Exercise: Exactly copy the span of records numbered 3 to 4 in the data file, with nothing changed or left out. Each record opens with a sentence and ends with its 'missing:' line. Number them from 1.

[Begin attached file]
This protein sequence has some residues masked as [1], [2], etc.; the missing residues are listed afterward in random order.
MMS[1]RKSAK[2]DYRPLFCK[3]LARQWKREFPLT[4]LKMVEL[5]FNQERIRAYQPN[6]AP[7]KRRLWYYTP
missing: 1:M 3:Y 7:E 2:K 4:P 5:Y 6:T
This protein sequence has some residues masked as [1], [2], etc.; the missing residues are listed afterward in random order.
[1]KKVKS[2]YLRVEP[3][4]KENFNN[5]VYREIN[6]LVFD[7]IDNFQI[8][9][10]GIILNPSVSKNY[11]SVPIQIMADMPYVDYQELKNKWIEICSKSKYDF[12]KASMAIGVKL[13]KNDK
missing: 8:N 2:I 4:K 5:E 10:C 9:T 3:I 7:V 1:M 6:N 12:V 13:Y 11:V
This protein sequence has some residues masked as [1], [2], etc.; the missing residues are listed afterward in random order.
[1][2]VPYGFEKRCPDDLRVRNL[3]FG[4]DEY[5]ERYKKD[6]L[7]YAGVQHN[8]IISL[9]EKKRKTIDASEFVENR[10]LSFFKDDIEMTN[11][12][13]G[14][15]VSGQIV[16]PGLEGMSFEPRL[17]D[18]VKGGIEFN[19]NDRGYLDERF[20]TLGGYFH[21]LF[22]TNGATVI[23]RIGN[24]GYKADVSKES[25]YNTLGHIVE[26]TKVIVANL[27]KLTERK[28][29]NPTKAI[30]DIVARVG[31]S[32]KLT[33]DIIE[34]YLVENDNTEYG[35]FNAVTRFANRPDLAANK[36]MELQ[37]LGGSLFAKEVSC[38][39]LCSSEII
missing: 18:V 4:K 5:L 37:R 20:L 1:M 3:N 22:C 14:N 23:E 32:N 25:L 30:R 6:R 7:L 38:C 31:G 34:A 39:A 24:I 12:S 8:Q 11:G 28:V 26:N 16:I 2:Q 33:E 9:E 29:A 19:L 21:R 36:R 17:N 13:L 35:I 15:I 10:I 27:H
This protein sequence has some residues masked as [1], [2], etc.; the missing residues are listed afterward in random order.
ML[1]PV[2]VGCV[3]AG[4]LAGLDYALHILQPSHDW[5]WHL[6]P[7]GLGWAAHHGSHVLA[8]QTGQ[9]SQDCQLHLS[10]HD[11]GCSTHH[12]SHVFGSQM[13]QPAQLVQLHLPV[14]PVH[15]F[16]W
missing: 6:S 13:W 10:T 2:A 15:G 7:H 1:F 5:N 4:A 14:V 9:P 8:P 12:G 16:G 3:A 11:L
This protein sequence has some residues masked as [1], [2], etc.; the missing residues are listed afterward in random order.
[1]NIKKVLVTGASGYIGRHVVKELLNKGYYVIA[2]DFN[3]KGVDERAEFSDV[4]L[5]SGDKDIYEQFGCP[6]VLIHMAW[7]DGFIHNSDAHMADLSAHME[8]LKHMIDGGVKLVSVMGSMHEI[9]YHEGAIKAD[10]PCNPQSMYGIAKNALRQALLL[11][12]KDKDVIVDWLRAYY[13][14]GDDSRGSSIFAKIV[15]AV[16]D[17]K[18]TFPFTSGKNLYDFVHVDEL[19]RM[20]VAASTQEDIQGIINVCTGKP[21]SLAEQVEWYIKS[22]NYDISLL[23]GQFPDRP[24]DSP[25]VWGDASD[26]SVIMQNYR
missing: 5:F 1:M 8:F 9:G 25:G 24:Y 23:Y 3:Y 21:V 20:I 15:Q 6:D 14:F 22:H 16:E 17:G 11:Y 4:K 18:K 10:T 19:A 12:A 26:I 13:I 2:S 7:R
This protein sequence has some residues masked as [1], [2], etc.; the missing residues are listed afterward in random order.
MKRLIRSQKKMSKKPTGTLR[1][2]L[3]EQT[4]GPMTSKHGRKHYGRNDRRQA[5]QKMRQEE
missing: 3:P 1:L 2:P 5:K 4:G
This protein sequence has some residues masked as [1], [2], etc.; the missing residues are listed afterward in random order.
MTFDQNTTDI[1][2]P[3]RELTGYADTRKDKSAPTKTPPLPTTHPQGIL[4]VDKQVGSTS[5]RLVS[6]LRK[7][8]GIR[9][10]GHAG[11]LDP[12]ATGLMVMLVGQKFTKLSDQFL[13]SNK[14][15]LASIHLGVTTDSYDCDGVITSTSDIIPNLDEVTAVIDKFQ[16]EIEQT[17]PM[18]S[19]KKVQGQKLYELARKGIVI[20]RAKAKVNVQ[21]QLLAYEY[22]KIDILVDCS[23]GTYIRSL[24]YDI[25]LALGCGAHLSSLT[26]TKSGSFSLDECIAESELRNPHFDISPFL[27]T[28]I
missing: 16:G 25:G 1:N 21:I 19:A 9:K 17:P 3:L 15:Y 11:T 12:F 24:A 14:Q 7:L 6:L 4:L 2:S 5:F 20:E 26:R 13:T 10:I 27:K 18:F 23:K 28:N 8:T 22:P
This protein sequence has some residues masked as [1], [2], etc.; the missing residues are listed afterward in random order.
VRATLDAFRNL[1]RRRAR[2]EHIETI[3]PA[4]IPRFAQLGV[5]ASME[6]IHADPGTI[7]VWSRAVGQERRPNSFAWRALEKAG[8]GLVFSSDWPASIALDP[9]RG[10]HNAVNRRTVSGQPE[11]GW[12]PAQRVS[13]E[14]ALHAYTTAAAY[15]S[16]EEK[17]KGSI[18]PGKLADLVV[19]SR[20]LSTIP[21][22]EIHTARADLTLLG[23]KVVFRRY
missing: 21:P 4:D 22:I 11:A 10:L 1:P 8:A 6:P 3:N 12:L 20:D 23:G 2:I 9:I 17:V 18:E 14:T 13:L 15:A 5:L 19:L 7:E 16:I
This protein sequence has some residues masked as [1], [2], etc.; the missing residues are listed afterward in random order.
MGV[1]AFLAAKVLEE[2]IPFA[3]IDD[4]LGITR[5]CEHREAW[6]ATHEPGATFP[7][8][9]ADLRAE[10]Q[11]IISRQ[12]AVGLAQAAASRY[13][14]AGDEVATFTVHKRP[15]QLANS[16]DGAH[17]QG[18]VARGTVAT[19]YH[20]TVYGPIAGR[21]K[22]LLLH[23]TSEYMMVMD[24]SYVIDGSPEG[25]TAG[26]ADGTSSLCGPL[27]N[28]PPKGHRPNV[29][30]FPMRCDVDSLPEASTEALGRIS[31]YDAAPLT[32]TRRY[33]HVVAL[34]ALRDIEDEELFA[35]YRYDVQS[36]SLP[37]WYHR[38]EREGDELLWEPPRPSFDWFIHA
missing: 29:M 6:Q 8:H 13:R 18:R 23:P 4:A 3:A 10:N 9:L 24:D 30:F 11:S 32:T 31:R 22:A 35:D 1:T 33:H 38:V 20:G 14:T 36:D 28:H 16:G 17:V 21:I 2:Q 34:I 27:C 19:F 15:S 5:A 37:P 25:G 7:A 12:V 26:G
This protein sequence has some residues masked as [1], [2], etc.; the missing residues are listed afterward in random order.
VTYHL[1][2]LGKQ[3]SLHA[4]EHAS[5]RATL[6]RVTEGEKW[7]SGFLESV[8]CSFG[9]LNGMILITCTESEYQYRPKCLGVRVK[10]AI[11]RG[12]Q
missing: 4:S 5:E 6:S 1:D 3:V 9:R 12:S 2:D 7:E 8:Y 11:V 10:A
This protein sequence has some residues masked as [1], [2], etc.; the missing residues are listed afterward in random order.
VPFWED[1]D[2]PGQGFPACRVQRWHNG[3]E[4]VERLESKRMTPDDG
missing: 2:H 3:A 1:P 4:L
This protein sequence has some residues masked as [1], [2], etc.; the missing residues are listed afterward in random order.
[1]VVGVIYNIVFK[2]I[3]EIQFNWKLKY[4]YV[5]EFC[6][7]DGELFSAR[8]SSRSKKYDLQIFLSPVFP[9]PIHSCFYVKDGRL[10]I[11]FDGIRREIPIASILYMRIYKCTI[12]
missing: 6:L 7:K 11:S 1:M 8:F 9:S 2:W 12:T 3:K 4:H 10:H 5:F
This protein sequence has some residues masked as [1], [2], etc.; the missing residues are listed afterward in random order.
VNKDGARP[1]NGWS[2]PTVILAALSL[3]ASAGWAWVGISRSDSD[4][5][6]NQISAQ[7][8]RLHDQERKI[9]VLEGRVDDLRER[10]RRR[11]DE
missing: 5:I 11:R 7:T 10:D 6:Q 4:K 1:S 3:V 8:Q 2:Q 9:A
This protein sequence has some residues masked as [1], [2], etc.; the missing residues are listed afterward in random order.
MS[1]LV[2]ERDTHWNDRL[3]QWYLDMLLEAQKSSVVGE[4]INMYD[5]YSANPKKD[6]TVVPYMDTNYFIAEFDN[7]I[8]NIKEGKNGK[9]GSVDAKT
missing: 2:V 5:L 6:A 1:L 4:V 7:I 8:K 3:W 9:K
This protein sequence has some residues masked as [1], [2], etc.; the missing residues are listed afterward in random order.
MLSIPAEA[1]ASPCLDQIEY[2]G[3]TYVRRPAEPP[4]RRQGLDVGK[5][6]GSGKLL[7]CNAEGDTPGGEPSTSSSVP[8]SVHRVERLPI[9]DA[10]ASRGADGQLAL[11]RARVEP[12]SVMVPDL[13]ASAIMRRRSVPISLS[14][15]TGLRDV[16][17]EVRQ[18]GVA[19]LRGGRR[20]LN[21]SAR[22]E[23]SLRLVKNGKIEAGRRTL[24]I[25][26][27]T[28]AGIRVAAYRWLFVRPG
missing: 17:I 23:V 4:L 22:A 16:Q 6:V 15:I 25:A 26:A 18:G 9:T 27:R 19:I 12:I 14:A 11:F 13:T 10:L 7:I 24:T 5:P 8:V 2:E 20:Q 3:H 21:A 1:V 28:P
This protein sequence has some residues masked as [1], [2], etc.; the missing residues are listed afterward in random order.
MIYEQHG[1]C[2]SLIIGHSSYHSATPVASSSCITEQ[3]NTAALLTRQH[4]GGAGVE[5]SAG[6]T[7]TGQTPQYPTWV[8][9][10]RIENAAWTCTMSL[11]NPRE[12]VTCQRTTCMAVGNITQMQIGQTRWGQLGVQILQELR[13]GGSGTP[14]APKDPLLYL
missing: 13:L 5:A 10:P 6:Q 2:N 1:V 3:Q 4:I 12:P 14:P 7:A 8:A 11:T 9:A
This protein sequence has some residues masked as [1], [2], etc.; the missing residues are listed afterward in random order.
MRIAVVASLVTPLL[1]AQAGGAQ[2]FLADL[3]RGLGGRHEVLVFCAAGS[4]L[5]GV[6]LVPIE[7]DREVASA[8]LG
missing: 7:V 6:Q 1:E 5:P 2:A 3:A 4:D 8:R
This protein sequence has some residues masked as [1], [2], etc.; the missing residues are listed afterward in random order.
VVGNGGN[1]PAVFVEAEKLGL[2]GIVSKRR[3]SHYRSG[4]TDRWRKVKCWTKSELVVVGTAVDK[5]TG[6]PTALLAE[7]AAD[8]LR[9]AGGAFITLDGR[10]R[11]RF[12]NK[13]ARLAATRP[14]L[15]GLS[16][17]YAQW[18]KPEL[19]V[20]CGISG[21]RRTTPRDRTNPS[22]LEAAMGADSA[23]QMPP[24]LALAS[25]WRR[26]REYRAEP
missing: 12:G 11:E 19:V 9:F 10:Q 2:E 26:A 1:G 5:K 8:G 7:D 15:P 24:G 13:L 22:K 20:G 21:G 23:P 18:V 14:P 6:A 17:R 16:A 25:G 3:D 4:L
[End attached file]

This protein sequence has some residues masked as [1], [2], etc.; the missing residues are listed afterward in random order.
[1][2]VPYGFEKRCPDDLRVRNL[3]FG[4]DEY[5]ERYKKD[6]L[7]YAGVQHN[8]IISL[9]EKKRKTIDASEFVENR[10]LSFFKDDIEMTN[11][12][13]G[14][15]VSGQIV[16]PGLEGMSFEPRL[17]D[18]VKGGIEFN[19]NDRGYLDERF[20]TLGGYFH[21]LF[22]TNGATVI[23]RIGN[24]GYKADVSKES[25]YNTLGHIVE[26]TKVIVANL[27]KLTERK[28][29]NPTKAI[30]DIVARVG[31]S[32]KLT[33]DIIE[34]YLVENDNTEYG[35]FNAVTRFANRPDLAANK[36]MELQ[37]LGGSLFAKEVSC[38][39]LCSSEII
missing: 18:V 4:K 5:L 37:R 20:L 1:M 3:N 22:C 14:N 23:E 32:N 25:L 30:R 6:R 7:L 38:C 31:G 34:A 39:A 24:I 12:S 8:Q 11:G 28:V 26:N 16:I 2:Q 33:E 9:E 29:A 19:L 21:R 36:R 17:N 13:L 35:I 15:I 10:I 27:H
This protein sequence has some residues masked as [1], [2], etc.; the missing residues are listed afterward in random order.
ML[1]PV[2]VGCV[3]AG[4]LAGLDYALHILQPSHDW[5]WHL[6]P[7]GLGWAAHHGSHVLA[8]QTGQ[9]SQDCQLHLS[10]HD[11]GCSTHH[12]SHVFGSQM[13]QPAQLVQLHLPV[14]PVH[15]F[16]W
missing: 6:S 13:W 10:T 2:A 15:G 7:H 1:F 5:N 4:A 14:V 9:P 8:P 12:G 16:G 3:A 11:L